EPSRC Reference: 
EP/W019558/1 
Title: 
Modelling turbulence induced by hydrodynamic instability in differentiallyrotating flow 
Principal Investigator: 
Park, Dr J 
Other Investigators: 

Researcher CoInvestigators: 

Project Partners: 

Department: 
Ctr for Fluid and Complex Systems 
Organisation: 
Coventry University 
Scheme: 
Standard Research  NR1 
Starts: 
03 May 2022 
Ends: 
02 May 2023 
Value (£): 
77,937

EPSRC Research Topic Classifications: 
Continuum Mechanics 
Fluid Dynamics 
Nonlinear Systems Mathematics 


EPSRC Industrial Sector Classifications: 
No relevance to Underpinning Sectors 


Related Grants: 

Panel History: 

Summary on Grant Application Form 
Rotating fluid flow is ubiquitous in many naturally occurring and engineering systems and plays a crucial role. For instance, the turbulence of geophysical vortices in the oceans is responsible for the mixing of fluid momentum and scalars such as salinity or planktons. Rotating flow is also important in industrial processes to produce homogenised products by efficient turbulent mixing (e.g. glass or polymer manufacturing processes). Rotation profiles of fluid flow are often differential, i.e. the angular speed varies with radius from the rotation axis. Such differentiallyrotating flow can become centrifugally unstable when an imbalance exists between the pressure gradient and centrifugal force, a situation arising when the angular momentum decreases with the radius. This centrifugal instability is very destructive and thus an important source of turbulence. Most of the studies on centrifugal instability have considered linear analyses in which perturbations that drive the instability are assumed to be small enough to neglect nonlinear terms in the governing equations. On the other hand, nonlinear development processes of the instability, such as saturation or laminarturbulent transition, have not been thoroughly investigated. In particular, the nonlinear centrifugal instability is not fully understood under the combined effects of thermal diffusion and stratification. Fluid flow with heat transfer is a very common configuration in various natural and engineering systems, thus revealing the role of such thermal effects on turbulence can significantly contribute to our knowledge of multiphysical flow systems in physical sciences and engineering.
This situation motivates the current research programme with two main objectives: (i) Investigate nonlinear development processes of the centrifugal instability under the effects of thermal diffusion and stratification, and; (ii) Develop a new turbulence model to apply to multiphysics simulations. In the first part of the programme, we will examine linear and nonlinear centrifugal instability of a famous rotating shear flow called TaylorCouette (TC) flow, the flow between two concentric cylinders that rotate independently. We will first analyse linear centrifugal instability of the TC flow in thermally diffusive and stratified fluids using the WentzelKramersBrillouinJeffreys (WKBJ) method. The linear analysis will reveal how the thermal effects affect the initial growth of smallamplitude perturbations and the WKBJ method will allow us to derive explicit mathematical expressions of the instability growth. Nonlinear instability will then be investigated by both direct numerical simulations and a semilinear model. Such nonlinear analyses can demonstrate how nonlinear interactions between perturbations and base flow lead to the saturation or laminarturbulent transition processes.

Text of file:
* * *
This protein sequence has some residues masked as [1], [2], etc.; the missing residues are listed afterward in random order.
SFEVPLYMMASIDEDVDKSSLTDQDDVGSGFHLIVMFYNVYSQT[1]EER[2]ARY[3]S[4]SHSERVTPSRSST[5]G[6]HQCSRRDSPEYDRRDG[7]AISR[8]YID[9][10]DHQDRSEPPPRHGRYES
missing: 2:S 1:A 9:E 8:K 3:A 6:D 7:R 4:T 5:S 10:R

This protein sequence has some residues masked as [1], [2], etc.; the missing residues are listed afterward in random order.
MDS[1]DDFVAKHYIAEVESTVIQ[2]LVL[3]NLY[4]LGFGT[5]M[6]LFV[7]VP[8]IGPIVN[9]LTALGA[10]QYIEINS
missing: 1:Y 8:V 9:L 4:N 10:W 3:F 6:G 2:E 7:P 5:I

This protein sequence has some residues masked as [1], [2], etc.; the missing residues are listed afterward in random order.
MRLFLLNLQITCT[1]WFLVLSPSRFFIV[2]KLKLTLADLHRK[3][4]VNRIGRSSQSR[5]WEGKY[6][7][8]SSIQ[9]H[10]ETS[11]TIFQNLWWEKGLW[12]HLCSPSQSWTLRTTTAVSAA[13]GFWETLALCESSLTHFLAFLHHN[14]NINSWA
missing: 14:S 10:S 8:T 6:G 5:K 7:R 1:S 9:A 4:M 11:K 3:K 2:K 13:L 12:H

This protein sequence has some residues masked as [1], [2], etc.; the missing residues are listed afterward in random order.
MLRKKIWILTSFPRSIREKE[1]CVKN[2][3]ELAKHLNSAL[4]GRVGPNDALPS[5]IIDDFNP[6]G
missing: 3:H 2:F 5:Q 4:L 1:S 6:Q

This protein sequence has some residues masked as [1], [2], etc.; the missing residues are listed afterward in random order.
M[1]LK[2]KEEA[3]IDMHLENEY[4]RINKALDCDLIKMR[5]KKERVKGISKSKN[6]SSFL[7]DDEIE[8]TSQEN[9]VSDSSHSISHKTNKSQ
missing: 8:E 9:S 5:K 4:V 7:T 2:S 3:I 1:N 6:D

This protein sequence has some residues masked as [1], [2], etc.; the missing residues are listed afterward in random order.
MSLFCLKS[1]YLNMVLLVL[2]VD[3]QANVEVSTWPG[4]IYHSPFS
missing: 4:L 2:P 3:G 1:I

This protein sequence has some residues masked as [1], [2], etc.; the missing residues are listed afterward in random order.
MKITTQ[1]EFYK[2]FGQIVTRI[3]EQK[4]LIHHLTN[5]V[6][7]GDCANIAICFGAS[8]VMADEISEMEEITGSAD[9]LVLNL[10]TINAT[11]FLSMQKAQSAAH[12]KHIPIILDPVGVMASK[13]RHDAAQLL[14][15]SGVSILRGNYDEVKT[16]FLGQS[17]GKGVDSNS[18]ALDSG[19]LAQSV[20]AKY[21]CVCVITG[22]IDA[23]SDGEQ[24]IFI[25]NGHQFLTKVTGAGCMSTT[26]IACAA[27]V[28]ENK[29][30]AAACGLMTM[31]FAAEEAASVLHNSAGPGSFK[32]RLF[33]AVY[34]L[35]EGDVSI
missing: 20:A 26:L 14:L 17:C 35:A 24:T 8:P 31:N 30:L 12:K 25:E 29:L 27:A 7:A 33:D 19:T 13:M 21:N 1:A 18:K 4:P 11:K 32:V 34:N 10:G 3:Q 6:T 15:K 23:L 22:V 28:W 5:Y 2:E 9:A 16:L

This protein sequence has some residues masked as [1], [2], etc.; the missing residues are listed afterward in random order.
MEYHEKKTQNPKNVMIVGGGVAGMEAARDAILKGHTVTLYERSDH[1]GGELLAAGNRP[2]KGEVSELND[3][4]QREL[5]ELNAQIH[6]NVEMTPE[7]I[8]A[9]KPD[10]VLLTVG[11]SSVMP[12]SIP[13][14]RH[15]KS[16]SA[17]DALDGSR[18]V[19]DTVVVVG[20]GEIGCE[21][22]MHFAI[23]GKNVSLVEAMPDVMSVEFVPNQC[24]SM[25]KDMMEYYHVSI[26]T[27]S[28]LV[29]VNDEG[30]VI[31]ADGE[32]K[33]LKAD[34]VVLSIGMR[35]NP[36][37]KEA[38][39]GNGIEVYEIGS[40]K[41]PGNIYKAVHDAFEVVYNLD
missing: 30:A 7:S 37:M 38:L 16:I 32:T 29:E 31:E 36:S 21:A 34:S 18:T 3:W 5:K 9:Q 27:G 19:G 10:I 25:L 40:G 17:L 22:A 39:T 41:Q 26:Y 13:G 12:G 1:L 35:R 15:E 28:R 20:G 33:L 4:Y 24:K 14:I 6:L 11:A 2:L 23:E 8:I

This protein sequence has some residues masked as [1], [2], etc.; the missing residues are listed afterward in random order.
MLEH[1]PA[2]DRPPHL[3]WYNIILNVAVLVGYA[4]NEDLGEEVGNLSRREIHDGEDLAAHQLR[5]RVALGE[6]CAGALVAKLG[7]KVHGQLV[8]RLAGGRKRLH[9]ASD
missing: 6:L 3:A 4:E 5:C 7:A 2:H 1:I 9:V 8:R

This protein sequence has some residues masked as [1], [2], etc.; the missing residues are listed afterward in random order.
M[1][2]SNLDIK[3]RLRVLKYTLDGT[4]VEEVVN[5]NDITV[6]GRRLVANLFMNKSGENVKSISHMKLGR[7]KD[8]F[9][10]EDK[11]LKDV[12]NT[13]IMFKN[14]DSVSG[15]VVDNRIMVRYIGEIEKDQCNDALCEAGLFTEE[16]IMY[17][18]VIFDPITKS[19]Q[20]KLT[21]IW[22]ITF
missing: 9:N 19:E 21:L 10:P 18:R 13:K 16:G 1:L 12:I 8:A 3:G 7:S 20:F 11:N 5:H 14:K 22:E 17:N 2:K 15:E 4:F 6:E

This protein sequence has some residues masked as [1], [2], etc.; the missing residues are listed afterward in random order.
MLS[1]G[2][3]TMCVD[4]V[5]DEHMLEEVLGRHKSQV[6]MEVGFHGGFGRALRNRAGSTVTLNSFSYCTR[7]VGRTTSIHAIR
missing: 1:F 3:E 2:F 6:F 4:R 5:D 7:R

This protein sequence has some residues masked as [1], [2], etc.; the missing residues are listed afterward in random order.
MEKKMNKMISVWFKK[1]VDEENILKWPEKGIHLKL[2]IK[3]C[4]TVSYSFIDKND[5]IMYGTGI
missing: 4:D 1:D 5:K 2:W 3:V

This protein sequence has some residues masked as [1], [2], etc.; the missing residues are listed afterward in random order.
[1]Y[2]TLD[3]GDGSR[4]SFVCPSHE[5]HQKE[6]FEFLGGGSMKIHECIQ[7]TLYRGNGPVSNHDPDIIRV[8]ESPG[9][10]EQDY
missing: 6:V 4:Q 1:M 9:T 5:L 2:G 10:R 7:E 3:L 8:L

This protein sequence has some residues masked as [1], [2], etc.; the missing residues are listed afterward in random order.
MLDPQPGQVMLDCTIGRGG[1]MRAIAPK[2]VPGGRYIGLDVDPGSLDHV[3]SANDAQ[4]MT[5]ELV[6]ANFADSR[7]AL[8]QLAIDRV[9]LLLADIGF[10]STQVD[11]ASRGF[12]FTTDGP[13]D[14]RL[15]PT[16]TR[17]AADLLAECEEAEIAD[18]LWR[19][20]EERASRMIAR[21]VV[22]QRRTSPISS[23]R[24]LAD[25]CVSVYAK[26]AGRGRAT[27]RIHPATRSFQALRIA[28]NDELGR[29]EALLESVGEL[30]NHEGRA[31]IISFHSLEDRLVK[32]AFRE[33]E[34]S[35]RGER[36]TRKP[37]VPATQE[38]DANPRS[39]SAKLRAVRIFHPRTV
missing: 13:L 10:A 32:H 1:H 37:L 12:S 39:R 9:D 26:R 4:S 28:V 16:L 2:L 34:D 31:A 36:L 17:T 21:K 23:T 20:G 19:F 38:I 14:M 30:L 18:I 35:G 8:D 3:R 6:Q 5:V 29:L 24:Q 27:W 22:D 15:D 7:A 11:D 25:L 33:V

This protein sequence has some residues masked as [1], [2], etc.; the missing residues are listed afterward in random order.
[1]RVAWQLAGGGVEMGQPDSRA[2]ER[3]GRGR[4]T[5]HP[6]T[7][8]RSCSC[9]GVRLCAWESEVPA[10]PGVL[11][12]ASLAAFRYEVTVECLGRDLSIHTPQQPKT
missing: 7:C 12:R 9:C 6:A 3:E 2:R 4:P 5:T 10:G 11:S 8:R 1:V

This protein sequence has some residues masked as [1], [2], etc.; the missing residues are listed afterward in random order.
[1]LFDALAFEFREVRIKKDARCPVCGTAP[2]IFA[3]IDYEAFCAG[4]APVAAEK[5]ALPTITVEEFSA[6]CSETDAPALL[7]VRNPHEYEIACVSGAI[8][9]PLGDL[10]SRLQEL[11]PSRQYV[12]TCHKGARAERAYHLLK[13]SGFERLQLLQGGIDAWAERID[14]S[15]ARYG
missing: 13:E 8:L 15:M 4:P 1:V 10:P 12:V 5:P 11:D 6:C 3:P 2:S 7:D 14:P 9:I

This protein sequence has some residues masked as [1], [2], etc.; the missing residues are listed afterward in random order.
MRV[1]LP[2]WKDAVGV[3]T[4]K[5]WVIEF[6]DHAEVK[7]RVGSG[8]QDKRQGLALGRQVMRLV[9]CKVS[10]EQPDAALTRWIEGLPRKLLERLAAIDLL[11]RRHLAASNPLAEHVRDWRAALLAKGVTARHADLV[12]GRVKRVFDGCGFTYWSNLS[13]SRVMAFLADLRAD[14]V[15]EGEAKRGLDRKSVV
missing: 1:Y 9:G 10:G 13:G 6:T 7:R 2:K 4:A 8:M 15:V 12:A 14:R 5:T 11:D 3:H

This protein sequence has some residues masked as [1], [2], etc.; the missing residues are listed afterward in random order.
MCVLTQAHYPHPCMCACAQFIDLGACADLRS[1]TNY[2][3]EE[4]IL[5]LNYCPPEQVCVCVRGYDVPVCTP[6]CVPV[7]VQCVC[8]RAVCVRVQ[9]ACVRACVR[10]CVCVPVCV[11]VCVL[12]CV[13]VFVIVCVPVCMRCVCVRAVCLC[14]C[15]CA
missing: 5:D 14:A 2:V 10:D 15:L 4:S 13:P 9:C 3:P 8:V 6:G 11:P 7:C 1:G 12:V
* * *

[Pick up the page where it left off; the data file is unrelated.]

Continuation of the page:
The second part of the programme will focus on developing a new turbulence model. Results from linear and nonlinear stability analyses will be used to construct a turbulent viscosity to apply to multiphysics simulations. More specifically, we will apply the new model to the stateoftheart code for stellar physics simulations of the evolution of rotating stars. The updated code will simulate the stellar evolution and produce results such as radial distributions of mass, angular momentum or chemicals in the stellar interior. The outcomes will be compared with those from other stellar evolution simulations and observations.
By achieving the main objectives of the proposed research, we will advance our understanding of instabilityinduced turbulence and its role in the multiphysics processes of the evolution of star, as just one example. Such turbulence modelling will also be beneficial for researchers in other fields of physical sciences and engineering.

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